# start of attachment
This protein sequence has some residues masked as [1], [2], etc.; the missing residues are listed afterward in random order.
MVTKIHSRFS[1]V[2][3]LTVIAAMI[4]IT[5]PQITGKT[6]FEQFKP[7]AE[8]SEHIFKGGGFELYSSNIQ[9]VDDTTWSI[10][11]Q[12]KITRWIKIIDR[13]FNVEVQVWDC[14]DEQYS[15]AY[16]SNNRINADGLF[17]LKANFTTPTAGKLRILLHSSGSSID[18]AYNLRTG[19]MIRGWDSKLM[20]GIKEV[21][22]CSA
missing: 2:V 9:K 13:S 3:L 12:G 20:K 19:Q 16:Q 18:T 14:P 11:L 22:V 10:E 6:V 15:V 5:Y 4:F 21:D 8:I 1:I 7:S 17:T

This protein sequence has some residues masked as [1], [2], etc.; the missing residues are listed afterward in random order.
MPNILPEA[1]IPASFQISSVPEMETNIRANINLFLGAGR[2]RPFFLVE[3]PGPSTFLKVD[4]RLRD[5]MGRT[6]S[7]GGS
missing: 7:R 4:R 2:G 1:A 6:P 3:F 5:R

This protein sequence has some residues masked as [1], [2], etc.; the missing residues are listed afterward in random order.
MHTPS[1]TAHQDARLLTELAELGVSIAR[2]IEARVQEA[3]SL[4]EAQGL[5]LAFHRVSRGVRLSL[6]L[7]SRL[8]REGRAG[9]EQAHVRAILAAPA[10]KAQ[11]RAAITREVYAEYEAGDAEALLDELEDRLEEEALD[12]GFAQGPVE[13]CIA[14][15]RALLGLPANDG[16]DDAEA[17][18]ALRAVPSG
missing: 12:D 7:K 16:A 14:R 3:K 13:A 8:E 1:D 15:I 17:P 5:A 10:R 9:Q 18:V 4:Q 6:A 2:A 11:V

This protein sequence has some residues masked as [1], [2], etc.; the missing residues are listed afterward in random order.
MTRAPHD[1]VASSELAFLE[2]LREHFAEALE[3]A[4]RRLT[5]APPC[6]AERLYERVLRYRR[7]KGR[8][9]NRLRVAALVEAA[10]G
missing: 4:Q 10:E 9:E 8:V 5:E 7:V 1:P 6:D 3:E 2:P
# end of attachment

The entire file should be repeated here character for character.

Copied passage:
This protein sequence has some residues masked as [1], [2], etc.; the missing residues are listed afterward in random order.
MVTKIHSRFS[1]V[2][3]LTVIAAMI[4]IT[5]PQITGKT[6]FEQFKP[7]AE[8]SEHIFKGGGFELYSSNIQ[9]VDDTTWSI[10][11]Q[12]KITRWIKIIDR[13]FNVEVQVWDC[14]DEQYS[15]AY[16]SNNRINADGLF[17]LKANFTTPTAGKLRILLHSSGSSID[18]AYNLRTG[19]MIRGWDSKLM[20]GIKEV[21][22]CSA
missing: 2:V 9:K 13:S 3:L 12:G 20:K 19:Q 16:Q 18:T 14:P 11:L 22:V 10:E 6:V 15:V 5:Y 4:F 21:D 8:I 1:I 7:S 17:T

This protein sequence has some residues masked as [1], [2], etc.; the missing residues are listed afterward in random order.
MPNILPEA[1]IPASFQISSVPEMETNIRANINLFLGAGR[2]RPFFLVE[3]PGPSTFLKVD[4]RLRD[5]MGRT[6]S[7]GGS
missing: 7:R 4:R 2:G 1:A 6:P 3:F 5:R

This protein sequence has some residues masked as [1], [2], etc.; the missing residues are listed afterward in random order.
MHTPS[1]TAHQDARLLTELAELGVSIAR[2]IEARVQEA[3]SL[4]EAQGL[5]LAFHRVSRGVRLSL[6]L[7]SRL[8]REGRAG[9]EQAHVRAILAAPA[10]KAQ[11]RAAITREVYAEYEAGDAEALLDELEDRLEEEALD[12]GFAQGPVE[13]CIA[14][15]RALLGLPANDG[16]DDAEA[17][18]ALRAVPSG
missing: 12:D 7:K 16:A 14:R 3:K 13:A 8:E 1:D 15:I 17:P 5:A 10:R 9:Q 18:V 4:Q 6:A 2:A 11:V

This protein sequence has some residues masked as [1], [2], etc.; the missing residues are listed afterward in random order.
MTRAPHD[1]VASSELAFLE[2]LREHFAEALE[3]A[4]RRLT[5]APPC[6]AERLYERVLRYRR[7]KGR[8][9]NRLRVAALVEAA[10]G
missing: 4:Q 10:E 9:E 8:V 5:E 7:V 1:P 6:D 3:E 2:P